From refreshing myself with Joe’s great insights with his graphs, my settings, as is, just from installing the Airspy script and no tweaks, gain at 21 of both PI 4’s, is pretty good. Working off the basis of:

Mean Level - The mean level of signal strength. The higher the number, the better (i.e. -20 is better than -23.2 in this example).

Peak Level - The best signal strength you were able to attain during that defined period of time graphed. The closer to 0 that number is, the better.

A little while ago, I decided, in best interests, to drop the height of my antenna mast. Although well guyed and no previous scary moments in storms, I was willing to maybe possible loose some detection range, for the sake of not worrying about what was happening on the roof, during a storm.

First the both rigs are showing a Peak Level of 0.0 which I find a bit dubious. With the current version, over 8 hours, on my A rig, strongest gain antenna and I am taking the Mean Median Level to be a average of you mean level, -1.3. My B rig, on the weaker gain antenna, the Mean Median Level at -5.0. According to Joe’s instructions, pretty good. But the litmus test, watching the tracking live. I live about 450 kilometres north west of Sydney Australia. I have great North to South West coverage. Tracking flights from Asia and they approach Sydney, over Queensland, all the way to they start their finals, dropping into the Sydney basin. Same for traffic heading North East from Southern Australia towards Brisbane. We are on the Western slopes of Australia’s Great Dividing Range, similar to the US’s Rockies, but not as high. My easterly coverage is a down due the sandstone wall, but I can track up the eastern coast traffic heading for Brisbane from Sydney, when they hit their cruising heights. Here is the clincher with the current setup. I can track US traffic as they approach Sydney from the NE, also traffic coming from New Zealand, heading for destinations west of Sydney, at their cruising altitude. I have never tracked flights from Melbourne heading for the US as they cruise past Sydney. With my strongest antenna and my current settings, I am now tracking these flights. Such is the benefit of the development of the PI’s and the setups supplied from this site. Happy camper. :slight_smile:

Just checked my graphs (FA Stick) and the noise is there (green line). Not sure if this is what you are missing.

image

Maybe it’s not in because of the Airspy, but that’s something @wiedehopf need to answer.

Correct and also a long lead to the PI 4 that is in the office, the other one is up on the mast. Noted re loosing very strong signals due to overload. My airports main approach direction which is basically east to west, due to our predominate west to north west wind patterns and the fact that the main runway is basically East - West. This approach path is probably about 700 metres south of my place and sometimes I will note a landing aircraft’s track will temporarily drop off as the plane passes by, due to your above reasons, but it is generally only for about 15 seconds. We used to have based at our airport, the Royal Australian Air Force’s basic flight school. They also trained a number of Asian nations pilots as well. Our airport was one of the busiest regional airports in Australia. Unfortunately BAE who also assisted with the flight training, found a better deal else where, so our local traffic dramatically dropped right off. But we still have visits from the Airforce, with RAAF Williamtown (Newcastle) and Richmond (Sydney) only a little journey away from us flight wise, and a broad section of their planes from F35’s to C17’s and everything in between. So basically I suppose my problems from a lot of strong signals due to heavy traffic is not an issue for me, with most of it at 30,000 ft plus above. Happy with what I am seeing so far, out of the box as is, without too much need for tweaking. :slight_smile:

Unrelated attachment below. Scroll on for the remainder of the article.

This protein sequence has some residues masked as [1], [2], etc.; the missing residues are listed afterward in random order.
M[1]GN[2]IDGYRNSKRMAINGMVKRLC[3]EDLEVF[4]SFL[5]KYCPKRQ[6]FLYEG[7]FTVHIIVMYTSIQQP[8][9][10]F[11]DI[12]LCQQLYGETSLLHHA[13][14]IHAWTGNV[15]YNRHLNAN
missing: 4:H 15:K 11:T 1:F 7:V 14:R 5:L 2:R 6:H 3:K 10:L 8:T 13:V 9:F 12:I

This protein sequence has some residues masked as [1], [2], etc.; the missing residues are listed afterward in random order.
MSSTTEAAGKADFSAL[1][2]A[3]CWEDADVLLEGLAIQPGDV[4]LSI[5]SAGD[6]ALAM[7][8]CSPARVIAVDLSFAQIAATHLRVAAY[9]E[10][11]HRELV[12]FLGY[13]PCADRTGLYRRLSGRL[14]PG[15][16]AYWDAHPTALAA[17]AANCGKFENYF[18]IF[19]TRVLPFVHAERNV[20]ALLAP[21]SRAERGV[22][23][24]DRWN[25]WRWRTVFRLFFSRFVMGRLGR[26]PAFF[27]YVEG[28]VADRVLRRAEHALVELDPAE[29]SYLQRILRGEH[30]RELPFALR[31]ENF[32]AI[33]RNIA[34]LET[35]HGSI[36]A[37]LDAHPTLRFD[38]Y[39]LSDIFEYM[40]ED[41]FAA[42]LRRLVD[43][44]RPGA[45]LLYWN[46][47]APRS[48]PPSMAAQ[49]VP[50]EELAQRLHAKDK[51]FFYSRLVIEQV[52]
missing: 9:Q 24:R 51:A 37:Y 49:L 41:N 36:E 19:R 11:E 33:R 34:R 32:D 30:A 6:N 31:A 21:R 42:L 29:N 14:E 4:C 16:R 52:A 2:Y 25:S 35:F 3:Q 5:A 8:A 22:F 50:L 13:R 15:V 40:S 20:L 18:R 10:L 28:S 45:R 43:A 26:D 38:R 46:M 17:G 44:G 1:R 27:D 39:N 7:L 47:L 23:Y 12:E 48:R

Sorry, I can’t be of more help. I’m new to Airspy myself. My advice to lower gain was about the best I can offer. @wiedehopf gave a more helpful answer. Best of luck.

It is there for rtl-sdrs, it’s not possible with the airspy decoder.
You won’t get it using the other graphs … actually they won’t work properly with the airspy decoder at all feeding into dump1090.

This advice is very very outdated and was probably written when people weren’t using any amplifiers while now most SDRs being used for 1090 have an extra LNA built in.
It really wasn’t the best advice back then but it probably was ok advice for most cases.
It’s advice in regards to building a better antenna, if you keep the gain constant, a better antenna / lower loss coax will result in stronger signals.
With LNAs you don’t want the SDR gain at maximum to distribute the signals in a power band that doesn’t temporary overload the SDR for the messages from the aircraft flying low and close by.

Go to a gain of 16 on the first and gain of 17 on the second rig.
Check if your range reduce at all, i’d be willing to be it will not. (of course subject to changes in traffic and conditions)